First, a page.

Panama Rights of Possession Law
Panama has a very unique law which allows people to possess government owned land in order to make improvements upon it. It is called “Rights of Possession” (ROP).
Its history dates back during the military regime of General Omar Torrijos who ruled Panama from 1968 to 1981. His agrarian land reform included the “live
on government land and work it in order to have the right to possess it” concept.
ROP’s can be sold to third parties including foreigners.
ROP’s are not recorded with Panama’s Public Registry as titled land deeds are.
Agricultural ROP’s can be recorded with the Ministry of Agriculture Agrarian Reform offices. Beachfront, islands, and marine properties ROP’s are recorded with the Directorate General of the Surveyor in the Ministry of Economy and Finance. However, ROP’s located on other lands are not recorded in any central recording system.
Researching who owns a ROP on other lands requires contacting regional real property tax offices (Catastro), local Mayor’s office, and local justices of the peace (Corregidor) to see if they have documentation regarding a specific property’s ROP certification.
Converting Panama Rights of Possession into Titled Property
Recent laws have enabled Panama Rights of Possession owners to convert the ROP into titled property with a deed which can then be recorded with the Public Registry.
International Relocation Firm can assist you with converting a Panama Rights of Possession into titled property.
Procedures for Converting Panama Rights of Possession into Titled Property:
- Client signs Professional Services Agreement for title processing.
- Client signs special Power of Attorney for title processing.
- Client submits payment to Attorney for 50% of legal fees + estimated expenses.
- Client provides Attorney with copy of the ROP Purchase Contract which will filed with the titling application.
- Attorney gathers and coordinates all property documents, certifications, survey, etc. needed for title application at ANATI (Autoridad Nacional de Tierras).
- Attorney coordinates all inspections.
- ANATI issues resolution for title.
- Public Notices are published in 3 newspapers.
- Public deed of title is issued at Public Registry.
The titling process used to take from 3 to 5 years. However, the government
restructured the Reforma, Pronat, and Catastro offices into a new ministry called ANATI (which means Autoridad Nacional de Tierras) in 2012. Currently, the titling process is only taking from 6 months to 1 year assuming all requirements have been met by the applicant.
Registered Property Value
The property’s registered value will be assigned at titling for property tax calculations at the value for which the ROP was acquired for.
Corporate Ownership of Property Title
For all titles that are processed using Panama corporations or Panama foundations as owners, it is important that the share certificates of the corporation are not issued to the Bearer. This means that the share certificates must be issued to the name of an individual person. The lawyer will need a photocopy of that individual’s identification. The shareholder should be appointed as a director, officer, and legal representative of the corporation or foundation.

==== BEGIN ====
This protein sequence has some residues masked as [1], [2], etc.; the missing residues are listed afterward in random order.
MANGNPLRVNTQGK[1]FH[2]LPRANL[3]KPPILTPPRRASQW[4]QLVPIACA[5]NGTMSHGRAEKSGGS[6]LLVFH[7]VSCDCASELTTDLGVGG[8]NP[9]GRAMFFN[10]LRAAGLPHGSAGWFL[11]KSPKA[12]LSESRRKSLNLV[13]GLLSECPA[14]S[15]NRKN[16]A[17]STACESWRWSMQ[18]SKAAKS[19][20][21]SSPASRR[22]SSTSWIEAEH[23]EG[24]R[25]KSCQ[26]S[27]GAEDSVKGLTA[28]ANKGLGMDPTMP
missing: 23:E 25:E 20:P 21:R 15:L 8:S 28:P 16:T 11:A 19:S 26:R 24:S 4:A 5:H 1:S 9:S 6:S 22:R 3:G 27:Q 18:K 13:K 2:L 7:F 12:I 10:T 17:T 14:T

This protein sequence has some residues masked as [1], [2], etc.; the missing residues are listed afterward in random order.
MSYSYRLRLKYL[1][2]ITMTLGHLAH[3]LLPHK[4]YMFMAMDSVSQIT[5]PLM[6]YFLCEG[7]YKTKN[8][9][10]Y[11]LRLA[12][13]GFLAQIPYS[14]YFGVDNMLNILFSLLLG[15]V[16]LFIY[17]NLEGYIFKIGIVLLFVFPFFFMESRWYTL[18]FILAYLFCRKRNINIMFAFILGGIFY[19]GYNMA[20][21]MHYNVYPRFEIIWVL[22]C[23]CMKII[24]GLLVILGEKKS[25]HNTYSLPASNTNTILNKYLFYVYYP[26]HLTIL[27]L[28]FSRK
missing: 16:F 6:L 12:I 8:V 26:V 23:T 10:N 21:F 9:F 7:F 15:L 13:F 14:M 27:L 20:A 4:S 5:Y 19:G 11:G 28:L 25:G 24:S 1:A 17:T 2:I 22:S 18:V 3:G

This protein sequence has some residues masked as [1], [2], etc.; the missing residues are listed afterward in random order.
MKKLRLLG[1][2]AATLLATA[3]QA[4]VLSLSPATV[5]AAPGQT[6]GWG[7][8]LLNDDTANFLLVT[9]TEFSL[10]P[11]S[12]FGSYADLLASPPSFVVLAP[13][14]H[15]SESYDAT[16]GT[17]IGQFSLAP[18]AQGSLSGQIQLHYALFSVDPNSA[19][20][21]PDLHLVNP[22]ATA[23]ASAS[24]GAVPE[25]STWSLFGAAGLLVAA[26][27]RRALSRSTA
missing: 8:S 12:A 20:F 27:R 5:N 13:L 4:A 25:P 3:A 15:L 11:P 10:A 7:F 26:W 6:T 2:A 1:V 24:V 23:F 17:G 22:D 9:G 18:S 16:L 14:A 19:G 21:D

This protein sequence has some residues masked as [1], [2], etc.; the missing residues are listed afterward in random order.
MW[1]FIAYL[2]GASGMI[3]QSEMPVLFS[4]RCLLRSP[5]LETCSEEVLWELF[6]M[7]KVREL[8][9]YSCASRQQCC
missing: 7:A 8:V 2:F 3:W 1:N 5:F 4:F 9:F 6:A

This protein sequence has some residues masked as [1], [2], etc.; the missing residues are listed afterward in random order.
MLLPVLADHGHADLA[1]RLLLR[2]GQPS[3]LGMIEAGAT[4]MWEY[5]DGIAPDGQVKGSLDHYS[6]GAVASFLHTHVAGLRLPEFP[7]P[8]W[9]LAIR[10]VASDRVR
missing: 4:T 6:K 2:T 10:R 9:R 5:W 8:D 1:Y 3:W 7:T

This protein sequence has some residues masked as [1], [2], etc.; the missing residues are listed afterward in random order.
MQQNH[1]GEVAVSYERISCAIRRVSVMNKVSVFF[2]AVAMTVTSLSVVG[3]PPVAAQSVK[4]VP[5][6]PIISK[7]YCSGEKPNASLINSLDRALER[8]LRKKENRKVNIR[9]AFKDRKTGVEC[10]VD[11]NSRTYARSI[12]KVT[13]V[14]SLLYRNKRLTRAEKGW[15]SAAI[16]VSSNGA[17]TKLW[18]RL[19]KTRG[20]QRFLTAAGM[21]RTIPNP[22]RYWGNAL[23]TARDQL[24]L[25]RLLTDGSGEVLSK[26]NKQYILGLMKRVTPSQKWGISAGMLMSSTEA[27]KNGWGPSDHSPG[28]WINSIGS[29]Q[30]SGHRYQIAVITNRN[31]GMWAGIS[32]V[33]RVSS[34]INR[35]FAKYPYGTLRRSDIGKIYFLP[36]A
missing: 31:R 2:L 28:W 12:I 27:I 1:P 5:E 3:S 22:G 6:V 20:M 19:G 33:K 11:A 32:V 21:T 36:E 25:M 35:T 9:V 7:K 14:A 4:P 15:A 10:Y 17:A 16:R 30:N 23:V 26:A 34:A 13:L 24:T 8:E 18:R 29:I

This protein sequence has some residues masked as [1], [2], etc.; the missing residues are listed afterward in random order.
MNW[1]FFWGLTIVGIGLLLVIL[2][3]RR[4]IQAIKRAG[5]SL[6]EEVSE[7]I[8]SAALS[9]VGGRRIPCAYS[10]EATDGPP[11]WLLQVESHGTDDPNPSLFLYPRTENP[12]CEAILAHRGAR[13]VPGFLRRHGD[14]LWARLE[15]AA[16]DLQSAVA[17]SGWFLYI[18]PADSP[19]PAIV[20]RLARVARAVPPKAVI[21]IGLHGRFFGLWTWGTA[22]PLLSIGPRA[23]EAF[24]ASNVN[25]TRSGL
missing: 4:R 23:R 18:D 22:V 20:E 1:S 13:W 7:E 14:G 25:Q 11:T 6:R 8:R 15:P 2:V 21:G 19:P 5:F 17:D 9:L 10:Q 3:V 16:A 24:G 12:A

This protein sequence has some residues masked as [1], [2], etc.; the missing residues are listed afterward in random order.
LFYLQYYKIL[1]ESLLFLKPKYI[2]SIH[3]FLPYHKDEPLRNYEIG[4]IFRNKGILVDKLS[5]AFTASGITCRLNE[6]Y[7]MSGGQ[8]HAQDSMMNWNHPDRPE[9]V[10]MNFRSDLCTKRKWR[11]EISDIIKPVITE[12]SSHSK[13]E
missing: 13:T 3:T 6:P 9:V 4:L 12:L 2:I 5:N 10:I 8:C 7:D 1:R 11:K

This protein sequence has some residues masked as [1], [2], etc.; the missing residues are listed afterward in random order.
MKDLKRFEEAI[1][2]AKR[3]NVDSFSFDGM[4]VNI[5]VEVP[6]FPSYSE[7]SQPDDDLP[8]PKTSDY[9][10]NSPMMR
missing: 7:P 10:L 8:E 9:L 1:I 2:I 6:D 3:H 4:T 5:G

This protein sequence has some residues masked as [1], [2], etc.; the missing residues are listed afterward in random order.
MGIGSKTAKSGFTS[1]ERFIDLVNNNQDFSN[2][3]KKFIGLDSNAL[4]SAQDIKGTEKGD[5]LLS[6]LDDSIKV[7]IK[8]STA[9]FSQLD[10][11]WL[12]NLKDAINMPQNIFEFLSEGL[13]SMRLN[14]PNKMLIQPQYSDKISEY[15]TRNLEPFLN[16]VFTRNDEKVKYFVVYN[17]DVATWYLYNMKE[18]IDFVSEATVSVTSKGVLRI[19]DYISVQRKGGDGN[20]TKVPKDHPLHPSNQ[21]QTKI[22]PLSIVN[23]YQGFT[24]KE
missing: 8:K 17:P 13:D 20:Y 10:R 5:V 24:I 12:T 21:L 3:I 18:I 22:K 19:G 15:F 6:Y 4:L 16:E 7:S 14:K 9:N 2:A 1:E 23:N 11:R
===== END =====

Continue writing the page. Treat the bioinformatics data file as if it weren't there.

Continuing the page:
The estimated overall expenses to process a property title are divided into three categories:
1. Legal Fees: The lawyer that handles the title application must spend many hours of time preparing documents, obtaining certifications, notarizing documents, submitting application for title, coordinating inspections with the various government agencies, as well as coordinating payments to the various people involved such as the surveyors, inspectors, mayor, sheriff, neighbors, notary, public registry, ANATI office, sending status reports to the client, etc. The lawyer charges a fee for his or her time involved in handling the entire process.
Total Legal Fee: $6,000 + 7% ITBMS (service / sales tax) = $6,420 USD
- $3,210 is paid at the moment of the application.
- $3,210 is paid when the title is issued.
2. Estimated Expenses:
- Surveyor Fee: $400 (or more depending on the size of the property).
- ANAM Certification: $50
- ARAP Certification: $350
- ANATI Inspections: $300
- Public Registry Certification: $75
- Notary Fees: $50
- 3 Notarial Declarations: $150
- Municipal Certification: $150
- Sheriff Certification: $100
- Public Notice Publications: $150
Estimated Total Costs: $1,775 USD
3. Government Costs: The government of Panama charges a price per square meter (m2) of land, and the price varies depending on what zone or region the property is located in. The price per m2 can range from $1 to $5 or more. For example, a beach front lot of 1000 m2 located in Santa Catalina, Sona, Veraguas Province currently has a price of $3 / m2, or a total of $3,000. In addition, ANATI charges a 5% processing / administrative fee.
Please Contact Us for a specific quotation for your particular land title.
Contact Us for assistance with processing a Panama Rights of Possession conversion into Titled Property or for all of your Panama Real Estate and Panama Relocation needs.